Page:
A recent online discussion about toxic behaviors that destroy relationships proved interesting. After someone polled an internet community for said behaviors, here is what they suggested. Do you agree?
1. Going to Friends First
Do you run to your friends first with relationship woes? You should be talking to your partner. Sometimes, seeking an inside opinion is warranted, but mostly, you should be talking things out and working on things together.
Are you familiar with stonewalling? It is when a person completely shuts down in a conversation or refuses to communicate with you, and it is toxic. It’s also widely considered a form of gaslighting your partner.
3. Making Unnecessary Comments
Do you make rude comments when you and your loved one are arguing or upset with them? One woman warns it ended her relationship.
She clarifies, “Making snarky and sassy comments when upset instead of outright stating my problem or question. I was hurt and wanted them to feel it and give me some kind of emotion back. All it did was make them think I was always mad at them and pushed us apart further.”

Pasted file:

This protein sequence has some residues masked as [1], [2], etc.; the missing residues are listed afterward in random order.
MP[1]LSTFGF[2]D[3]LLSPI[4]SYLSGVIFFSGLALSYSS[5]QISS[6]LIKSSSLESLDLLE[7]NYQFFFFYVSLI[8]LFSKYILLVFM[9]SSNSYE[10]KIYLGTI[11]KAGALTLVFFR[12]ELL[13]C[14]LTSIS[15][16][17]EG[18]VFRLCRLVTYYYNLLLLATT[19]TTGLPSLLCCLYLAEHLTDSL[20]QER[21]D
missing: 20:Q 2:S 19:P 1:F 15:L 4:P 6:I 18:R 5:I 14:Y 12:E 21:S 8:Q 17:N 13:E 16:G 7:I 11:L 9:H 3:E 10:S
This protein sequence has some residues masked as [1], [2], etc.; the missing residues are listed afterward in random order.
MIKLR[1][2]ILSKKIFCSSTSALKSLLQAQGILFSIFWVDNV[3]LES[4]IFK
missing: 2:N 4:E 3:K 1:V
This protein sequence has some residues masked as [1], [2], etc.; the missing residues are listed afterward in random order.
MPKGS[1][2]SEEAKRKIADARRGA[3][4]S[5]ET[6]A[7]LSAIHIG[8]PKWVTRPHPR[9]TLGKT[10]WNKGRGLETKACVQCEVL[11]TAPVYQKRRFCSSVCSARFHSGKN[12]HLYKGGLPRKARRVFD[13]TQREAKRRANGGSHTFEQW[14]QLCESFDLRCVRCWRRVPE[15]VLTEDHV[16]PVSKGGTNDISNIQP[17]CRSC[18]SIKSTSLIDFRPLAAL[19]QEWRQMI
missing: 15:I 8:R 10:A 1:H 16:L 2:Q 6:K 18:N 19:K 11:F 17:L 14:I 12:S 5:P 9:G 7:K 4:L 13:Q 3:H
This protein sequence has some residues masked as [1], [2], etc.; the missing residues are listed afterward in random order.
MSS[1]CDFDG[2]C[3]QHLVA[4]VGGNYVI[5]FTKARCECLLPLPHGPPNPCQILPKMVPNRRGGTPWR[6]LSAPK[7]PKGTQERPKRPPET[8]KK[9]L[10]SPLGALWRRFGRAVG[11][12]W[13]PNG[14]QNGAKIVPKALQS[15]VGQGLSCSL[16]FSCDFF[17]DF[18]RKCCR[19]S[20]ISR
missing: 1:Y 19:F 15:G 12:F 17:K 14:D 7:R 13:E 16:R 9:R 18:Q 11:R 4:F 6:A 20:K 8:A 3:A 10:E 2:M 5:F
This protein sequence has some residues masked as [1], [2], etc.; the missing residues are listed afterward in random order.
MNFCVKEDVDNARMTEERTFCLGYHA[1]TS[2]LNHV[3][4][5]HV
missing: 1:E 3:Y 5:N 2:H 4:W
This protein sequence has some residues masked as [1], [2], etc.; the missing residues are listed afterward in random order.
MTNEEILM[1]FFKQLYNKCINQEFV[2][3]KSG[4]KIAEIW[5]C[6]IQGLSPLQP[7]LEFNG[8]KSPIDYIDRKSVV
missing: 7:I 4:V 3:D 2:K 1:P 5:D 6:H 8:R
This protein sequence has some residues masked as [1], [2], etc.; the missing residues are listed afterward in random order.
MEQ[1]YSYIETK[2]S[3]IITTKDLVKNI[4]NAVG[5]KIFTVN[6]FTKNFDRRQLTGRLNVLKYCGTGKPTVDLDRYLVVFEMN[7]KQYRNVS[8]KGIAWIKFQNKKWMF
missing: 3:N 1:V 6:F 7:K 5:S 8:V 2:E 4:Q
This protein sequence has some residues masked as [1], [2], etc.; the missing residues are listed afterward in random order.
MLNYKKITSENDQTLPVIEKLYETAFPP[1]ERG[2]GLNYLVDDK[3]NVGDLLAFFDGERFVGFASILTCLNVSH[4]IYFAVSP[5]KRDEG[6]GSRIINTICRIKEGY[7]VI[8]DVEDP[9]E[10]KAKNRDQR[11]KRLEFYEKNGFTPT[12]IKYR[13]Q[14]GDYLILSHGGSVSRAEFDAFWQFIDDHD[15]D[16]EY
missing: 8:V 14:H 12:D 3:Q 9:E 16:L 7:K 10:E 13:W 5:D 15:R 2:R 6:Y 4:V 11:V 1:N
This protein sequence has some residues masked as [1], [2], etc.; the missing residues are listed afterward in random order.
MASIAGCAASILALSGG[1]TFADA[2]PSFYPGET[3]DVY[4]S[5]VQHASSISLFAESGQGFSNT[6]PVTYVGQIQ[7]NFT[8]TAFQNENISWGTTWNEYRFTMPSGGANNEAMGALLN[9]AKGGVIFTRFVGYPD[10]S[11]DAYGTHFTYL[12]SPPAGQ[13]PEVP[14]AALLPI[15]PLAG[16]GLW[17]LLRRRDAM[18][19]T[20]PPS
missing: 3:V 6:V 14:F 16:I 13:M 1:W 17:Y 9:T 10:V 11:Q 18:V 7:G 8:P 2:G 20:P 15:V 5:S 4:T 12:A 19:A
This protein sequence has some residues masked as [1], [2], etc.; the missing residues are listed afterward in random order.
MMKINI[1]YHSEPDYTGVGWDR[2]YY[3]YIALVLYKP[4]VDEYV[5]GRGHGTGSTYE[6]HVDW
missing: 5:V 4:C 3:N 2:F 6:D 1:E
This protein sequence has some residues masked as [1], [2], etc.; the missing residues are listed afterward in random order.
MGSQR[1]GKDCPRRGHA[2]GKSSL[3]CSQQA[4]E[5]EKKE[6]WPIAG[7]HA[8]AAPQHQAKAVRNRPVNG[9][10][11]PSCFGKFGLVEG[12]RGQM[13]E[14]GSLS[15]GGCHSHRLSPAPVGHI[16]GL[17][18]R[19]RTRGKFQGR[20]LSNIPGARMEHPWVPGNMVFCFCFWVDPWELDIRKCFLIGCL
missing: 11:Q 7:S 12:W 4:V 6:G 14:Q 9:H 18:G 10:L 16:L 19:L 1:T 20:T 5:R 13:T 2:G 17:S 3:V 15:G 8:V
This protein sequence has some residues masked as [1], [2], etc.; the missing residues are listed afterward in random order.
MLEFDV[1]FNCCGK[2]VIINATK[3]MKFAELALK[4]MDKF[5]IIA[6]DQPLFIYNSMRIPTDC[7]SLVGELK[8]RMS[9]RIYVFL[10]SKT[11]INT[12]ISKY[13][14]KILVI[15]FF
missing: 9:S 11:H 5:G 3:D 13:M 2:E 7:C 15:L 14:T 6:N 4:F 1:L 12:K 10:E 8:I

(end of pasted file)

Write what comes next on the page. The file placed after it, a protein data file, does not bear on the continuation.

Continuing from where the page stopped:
4. Pretending To Be Ok
Several women relate with one who admits to saying the infamous words, “I’m fine,” pretending to be OK, and then ultimately having a meltdown about the behavior they said was OK.
One user responds by stating, “Which is like whiplash for them. ‘You said it was fine, and now it’s not fine?!'” It’s vital that you are honest and voice when you’re unhappy with something or have concerns. “It matters what you think and how you feel.”
5. People Pleasing
This has been a thorn in my side for far too many years. It’s caused me headaches in my personal and work relationships. When one woman asks how to overcome it, another replies, “Therapy. Seriously. Learn how to ask for what you want, say no to what you don’t want, and stand up for yourself. Solutions focussed, skills-based therapy, not talk therapy.”
6. Gift Showering to Make Up for Things
“Making my partner feel terrible for having their own life outside of spending time with me, and then showering them in gifts to ‘make up’ for it,” admits one. This signifies a codependent relationship and is a good thing to identify and overcome.
7. Walking Away